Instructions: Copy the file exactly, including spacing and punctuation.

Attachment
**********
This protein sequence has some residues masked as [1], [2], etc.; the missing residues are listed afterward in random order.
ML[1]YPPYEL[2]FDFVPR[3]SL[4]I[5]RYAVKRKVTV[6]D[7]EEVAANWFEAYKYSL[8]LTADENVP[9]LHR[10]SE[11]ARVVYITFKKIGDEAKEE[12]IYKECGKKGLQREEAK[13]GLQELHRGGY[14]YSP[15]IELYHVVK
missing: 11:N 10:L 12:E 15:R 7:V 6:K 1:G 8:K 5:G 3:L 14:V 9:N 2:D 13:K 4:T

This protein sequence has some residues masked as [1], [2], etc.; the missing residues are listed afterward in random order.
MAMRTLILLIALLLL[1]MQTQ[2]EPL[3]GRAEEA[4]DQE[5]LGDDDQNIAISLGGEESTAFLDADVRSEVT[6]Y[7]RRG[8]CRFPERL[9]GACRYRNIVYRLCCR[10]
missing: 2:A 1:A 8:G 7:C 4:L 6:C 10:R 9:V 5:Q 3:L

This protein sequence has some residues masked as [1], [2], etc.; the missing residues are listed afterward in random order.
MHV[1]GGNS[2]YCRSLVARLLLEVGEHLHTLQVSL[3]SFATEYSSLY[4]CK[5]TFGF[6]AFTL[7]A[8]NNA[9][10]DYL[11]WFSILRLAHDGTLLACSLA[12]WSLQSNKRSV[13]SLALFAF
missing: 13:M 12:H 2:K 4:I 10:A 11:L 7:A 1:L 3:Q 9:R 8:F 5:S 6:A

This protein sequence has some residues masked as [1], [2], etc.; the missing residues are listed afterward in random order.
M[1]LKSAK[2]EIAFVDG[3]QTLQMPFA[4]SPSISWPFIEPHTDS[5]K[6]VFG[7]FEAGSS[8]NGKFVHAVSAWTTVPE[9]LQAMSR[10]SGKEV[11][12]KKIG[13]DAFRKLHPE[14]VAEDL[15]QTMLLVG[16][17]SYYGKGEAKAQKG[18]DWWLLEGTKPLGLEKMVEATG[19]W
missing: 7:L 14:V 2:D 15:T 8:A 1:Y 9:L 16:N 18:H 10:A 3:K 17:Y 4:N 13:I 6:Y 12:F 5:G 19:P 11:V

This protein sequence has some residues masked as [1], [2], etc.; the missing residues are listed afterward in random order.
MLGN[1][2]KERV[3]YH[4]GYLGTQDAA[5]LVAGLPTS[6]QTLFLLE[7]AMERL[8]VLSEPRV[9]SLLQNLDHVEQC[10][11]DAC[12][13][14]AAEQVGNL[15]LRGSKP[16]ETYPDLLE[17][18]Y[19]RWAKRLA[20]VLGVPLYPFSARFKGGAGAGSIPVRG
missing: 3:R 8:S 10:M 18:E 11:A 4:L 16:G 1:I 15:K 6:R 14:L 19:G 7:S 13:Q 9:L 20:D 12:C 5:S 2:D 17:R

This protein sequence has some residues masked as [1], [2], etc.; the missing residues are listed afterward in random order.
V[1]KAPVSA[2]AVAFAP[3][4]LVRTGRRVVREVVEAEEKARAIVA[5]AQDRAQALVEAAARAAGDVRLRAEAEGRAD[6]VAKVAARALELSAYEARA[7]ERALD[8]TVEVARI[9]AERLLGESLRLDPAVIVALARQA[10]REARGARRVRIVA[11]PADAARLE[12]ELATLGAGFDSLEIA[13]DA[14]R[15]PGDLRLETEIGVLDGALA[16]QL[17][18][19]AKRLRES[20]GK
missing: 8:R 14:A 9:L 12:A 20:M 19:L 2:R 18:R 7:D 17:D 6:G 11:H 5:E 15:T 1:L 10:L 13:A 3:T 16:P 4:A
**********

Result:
This protein sequence has some residues masked as [1], [2], etc.; the missing residues are listed afterward in random order.
ML[1]YPPYEL[2]FDFVPR[3]SL[4]I[5]RYAVKRKVTV[6]D[7]EEVAANWFEAYKYSL[8]LTADENVP[9]LHR[10]SE[11]ARVVYITFKKIGDEAKEE[12]IYKECGKKGLQREEAK[13]GLQELHRGGY[14]YSP[15]IELYHVVK
missing: 11:N 10:L 12:E 15:R 7:V 6:K 1:G 8:K 5:G 3:L 14:V 9:N 2:D 13:K 4:T

This protein sequence has some residues masked as [1], [2], etc.; the missing residues are listed afterward in random order.
MAMRTLILLIALLLL[1]MQTQ[2]EPL[3]GRAEEA[4]DQE[5]LGDDDQNIAISLGGEESTAFLDADVRSEVT[6]Y[7]RRG[8]CRFPERL[9]GACRYRNIVYRLCCR[10]
missing: 2:A 1:A 8:G 7:C 4:L 6:C 10:R 9:V 5:Q 3:L

This protein sequence has some residues masked as [1], [2], etc.; the missing residues are listed afterward in random order.
MHV[1]GGNS[2]YCRSLVARLLLEVGEHLHTLQVSL[3]SFATEYSSLY[4]CK[5]TFGF[6]AFTL[7]A[8]NNA[9][10]DYL[11]WFSILRLAHDGTLLACSLA[12]WSLQSNKRSV[13]SLALFAF
missing: 13:M 12:H 2:K 4:I 10:A 11:L 7:A 1:L 3:Q 9:R 8:F 5:S 6:A

This protein sequence has some residues masked as [1], [2], etc.; the missing residues are listed afterward in random order.
M[1]LKSAK[2]EIAFVDG[3]QTLQMPFA[4]SPSISWPFIEPHTDS[5]K[6]VFG[7]FEAGSS[8]NGKFVHAVSAWTTVPE[9]LQAMSR[10]SGKEV[11][12]KKIG[13]DAFRKLHPE[14]VAEDL[15]QTMLLVG[16][17]SYYGKGEAKAQKG[18]DWWLLEGTKPLGLEKMVEATG[19]W
missing: 7:L 14:V 2:D 15:T 8:A 1:Y 9:L 16:N 18:H 10:A 3:K 17:Y 4:N 13:I 6:Y 12:F 5:G 19:P 11:V

This protein sequence has some residues masked as [1], [2], etc.; the missing residues are listed afterward in random order.
MLGN[1][2]KERV[3]YH[4]GYLGTQDAA[5]LVAGLPTS[6]QTLFLLE[7]AMERL[8]VLSEPRV[9]SLLQNLDHVEQC[10][11]DAC[12][13][14]AAEQVGNL[15]LRGSKP[16]ETYPDLLE[17][18]Y[19]RWAKRLA[20]VLGVPLYPFSARFKGGAGAGSIPVRG
missing: 3:R 8:S 10:M 18:E 11:A 4:L 16:G 1:I 15:K 6:R 14:L 19:G 7:S 13:Q 9:L 20:D 12:C 5:S 2:D 17:R

This protein sequence has some residues masked as [1], [2], etc.; the missing residues are listed afterward in random order.
V[1]KAPVSA[2]AVAFAP[3][4]LVRTGRRVVREVVEAEEKARAIVA[5]AQDRAQALVEAAARAAGDVRLRAEAEGRAD[6]VAKVAARALELSAYEARA[7]ERALD[8]TVEVARI[9]AERLLGESLRLDPAVIVALARQA[10]REARGARRVRIVA[11]PADAARLE[12]ELATLGAGFDSLEIA[13]DA[14]R[15]PGDLRLETEIGVLDGALA[16]QL[17][18][19]AKRLRES[20]GK
missing: 8:R 14:A 9:L 12:A 20:M 19:L 2:R 18:R 7:D 17:D 6:G 11:H 5:E 15:T 1:L 10:L 13:A 3:T 16:P 4:A